“[These laws] would further stigmatize these women and lead to their alienation from the majority society,” Thomas Hammarberg, Human Rights Commissioner of the Council of Europe, said in statements on the council’s website on July 20.

Belgium will become the latest European country to ban the face-veil after a law banning the outfit takes into effect on Saturday, July 23. According to the new law, Muslim women would not be allowed to go in public while donning full face veil. If any woman failed to comply with the law, she will be punished with a penalty of 137.50 Euros and up to seven days in jail.

 

Hammarberg warned that banning the Muslim dress violates European human rights standards.

Such bans “may run counter to European human-rights standards, in particular the right to respect for one’s private life and personal identity,” he said.

Independent faith school inspectorate plan ‘abandoned’

Plans to allow Muslim schools to conduct their own inspections have been scrapped by Secretary of State for Children, Schools and Families, Ed Balls MP. Although the proposals were designed to ensure that an independent watchdog would be more ‘sensitive’ about Islamic education, Ofsted has raised concerns that this would lead to ‘increased fragmentation’. Chief inspector of Ofsted Christine Gilbert said: ‘We believe it would be difficult for an organisation to form an objective view of the quality of schools inspected if it dealt with only one type of school and therefore lacked a broad perspective,’ reported The Daily Telegraph. The move would also have applied to Christian schools, following an application for the watchdog from the Association of Muslim Schools and the Christian Schools’ Trust. But Mr Balls has backed Ms Gilbert’s comments in a parliamentary statement, according to the paper.http://themuslimweekly.com/newsdetails/fullstoryview.aspx?NewsID=84CC16DF54F0D78C88ED665C&MENUID=HOMENEWS&DESCRIPTION=UK%20News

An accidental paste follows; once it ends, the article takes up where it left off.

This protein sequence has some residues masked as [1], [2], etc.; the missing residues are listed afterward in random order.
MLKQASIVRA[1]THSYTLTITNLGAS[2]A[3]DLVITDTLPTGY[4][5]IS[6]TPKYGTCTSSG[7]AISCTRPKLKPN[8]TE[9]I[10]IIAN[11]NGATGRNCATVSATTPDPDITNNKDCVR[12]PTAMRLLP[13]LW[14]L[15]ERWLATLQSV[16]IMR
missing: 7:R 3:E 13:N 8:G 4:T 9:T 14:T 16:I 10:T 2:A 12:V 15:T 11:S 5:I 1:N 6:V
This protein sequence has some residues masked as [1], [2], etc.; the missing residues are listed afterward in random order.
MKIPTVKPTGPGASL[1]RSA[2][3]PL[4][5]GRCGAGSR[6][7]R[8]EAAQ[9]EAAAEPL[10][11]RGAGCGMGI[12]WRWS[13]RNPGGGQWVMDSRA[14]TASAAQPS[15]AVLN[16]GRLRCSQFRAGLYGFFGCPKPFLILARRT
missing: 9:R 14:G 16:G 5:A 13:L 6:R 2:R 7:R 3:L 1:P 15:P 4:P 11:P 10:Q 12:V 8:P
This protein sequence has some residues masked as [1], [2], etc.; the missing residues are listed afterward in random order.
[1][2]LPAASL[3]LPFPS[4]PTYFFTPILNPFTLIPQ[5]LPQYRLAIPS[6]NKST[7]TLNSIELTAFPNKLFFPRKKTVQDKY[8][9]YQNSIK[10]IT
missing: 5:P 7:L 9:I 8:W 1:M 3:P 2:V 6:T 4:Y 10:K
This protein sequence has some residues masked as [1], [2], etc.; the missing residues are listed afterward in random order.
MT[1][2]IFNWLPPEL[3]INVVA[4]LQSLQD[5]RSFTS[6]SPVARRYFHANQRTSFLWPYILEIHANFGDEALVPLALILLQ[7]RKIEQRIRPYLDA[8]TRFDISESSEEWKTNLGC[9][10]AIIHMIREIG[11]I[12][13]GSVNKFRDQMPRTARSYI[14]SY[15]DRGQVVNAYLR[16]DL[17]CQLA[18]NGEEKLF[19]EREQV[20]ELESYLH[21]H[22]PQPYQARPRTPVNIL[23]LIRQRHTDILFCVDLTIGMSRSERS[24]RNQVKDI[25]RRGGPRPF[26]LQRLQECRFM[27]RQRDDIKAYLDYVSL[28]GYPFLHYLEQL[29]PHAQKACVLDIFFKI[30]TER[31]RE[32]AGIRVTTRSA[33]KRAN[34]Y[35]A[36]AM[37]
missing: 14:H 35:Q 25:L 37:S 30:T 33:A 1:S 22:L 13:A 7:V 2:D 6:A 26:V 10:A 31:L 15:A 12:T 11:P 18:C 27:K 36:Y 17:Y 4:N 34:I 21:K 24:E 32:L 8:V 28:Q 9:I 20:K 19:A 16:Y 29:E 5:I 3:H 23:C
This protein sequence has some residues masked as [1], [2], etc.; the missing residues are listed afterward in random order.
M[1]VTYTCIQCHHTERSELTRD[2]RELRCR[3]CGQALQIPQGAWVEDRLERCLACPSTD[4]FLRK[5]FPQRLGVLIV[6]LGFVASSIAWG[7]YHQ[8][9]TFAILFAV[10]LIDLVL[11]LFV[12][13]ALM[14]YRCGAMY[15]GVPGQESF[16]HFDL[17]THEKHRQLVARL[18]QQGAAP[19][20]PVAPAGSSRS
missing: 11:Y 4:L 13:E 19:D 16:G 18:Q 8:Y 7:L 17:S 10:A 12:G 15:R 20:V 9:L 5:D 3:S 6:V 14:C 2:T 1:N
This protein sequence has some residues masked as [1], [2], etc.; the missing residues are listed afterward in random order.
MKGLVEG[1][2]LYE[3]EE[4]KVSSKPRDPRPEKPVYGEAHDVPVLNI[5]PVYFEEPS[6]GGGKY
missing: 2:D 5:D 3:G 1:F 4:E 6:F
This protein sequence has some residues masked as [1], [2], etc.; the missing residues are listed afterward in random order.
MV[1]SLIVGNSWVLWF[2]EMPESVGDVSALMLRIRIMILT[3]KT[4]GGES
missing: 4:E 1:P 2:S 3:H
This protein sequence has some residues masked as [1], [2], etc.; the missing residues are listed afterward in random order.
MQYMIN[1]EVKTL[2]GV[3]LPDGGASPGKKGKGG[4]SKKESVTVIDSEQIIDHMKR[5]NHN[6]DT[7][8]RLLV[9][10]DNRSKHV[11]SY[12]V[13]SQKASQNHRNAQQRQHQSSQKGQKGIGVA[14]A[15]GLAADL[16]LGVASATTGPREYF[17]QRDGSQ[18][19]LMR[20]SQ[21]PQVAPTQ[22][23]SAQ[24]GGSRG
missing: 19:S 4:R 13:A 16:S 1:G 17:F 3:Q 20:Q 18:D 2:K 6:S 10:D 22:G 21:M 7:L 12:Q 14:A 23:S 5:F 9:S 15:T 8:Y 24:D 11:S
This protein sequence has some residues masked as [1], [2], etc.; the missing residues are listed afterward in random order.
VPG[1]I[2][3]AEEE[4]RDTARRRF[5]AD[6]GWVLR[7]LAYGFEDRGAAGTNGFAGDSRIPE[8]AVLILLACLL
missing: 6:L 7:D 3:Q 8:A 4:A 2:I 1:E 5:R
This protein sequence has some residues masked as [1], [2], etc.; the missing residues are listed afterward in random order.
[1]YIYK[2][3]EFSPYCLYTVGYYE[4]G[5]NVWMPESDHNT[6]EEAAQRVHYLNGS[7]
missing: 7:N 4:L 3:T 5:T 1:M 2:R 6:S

Islamophobia increasing in the Netherlands

A European human rights watchdog says that Islamophobia is gaining ground in the Netherlands, with Muslims and minorities facing increasing discrimination and violence. The report, which was released by the European Commission Against Racism and Intolerance, also decries the tone of debate about ethnic minorities in Dutch politics and media. Positive findings concede that progress has been made in a number of the fields highlighted in its previous report from 2000, citing that the Netherlands has become party to several international instruments working to combat racism and racial discrimination. The establishment of a network of local anti-discrimination bureaus is underway in the country, and efforts have been made to record and counter discrimination in the criminal justice system. Criticisms, however, include that recommendations in previous reports have only been partially implemented. Recommendations in the current report suggest that authorities take further action in a number of areas, particularly concerning public debate on integration and polarization in the country, taking steps to counter xenophobic discourse in politics, consistent opposition to all manifestations of Islamophobia, and the reviewing of policies in light of the prohibition of direct and indirect racial discrimination.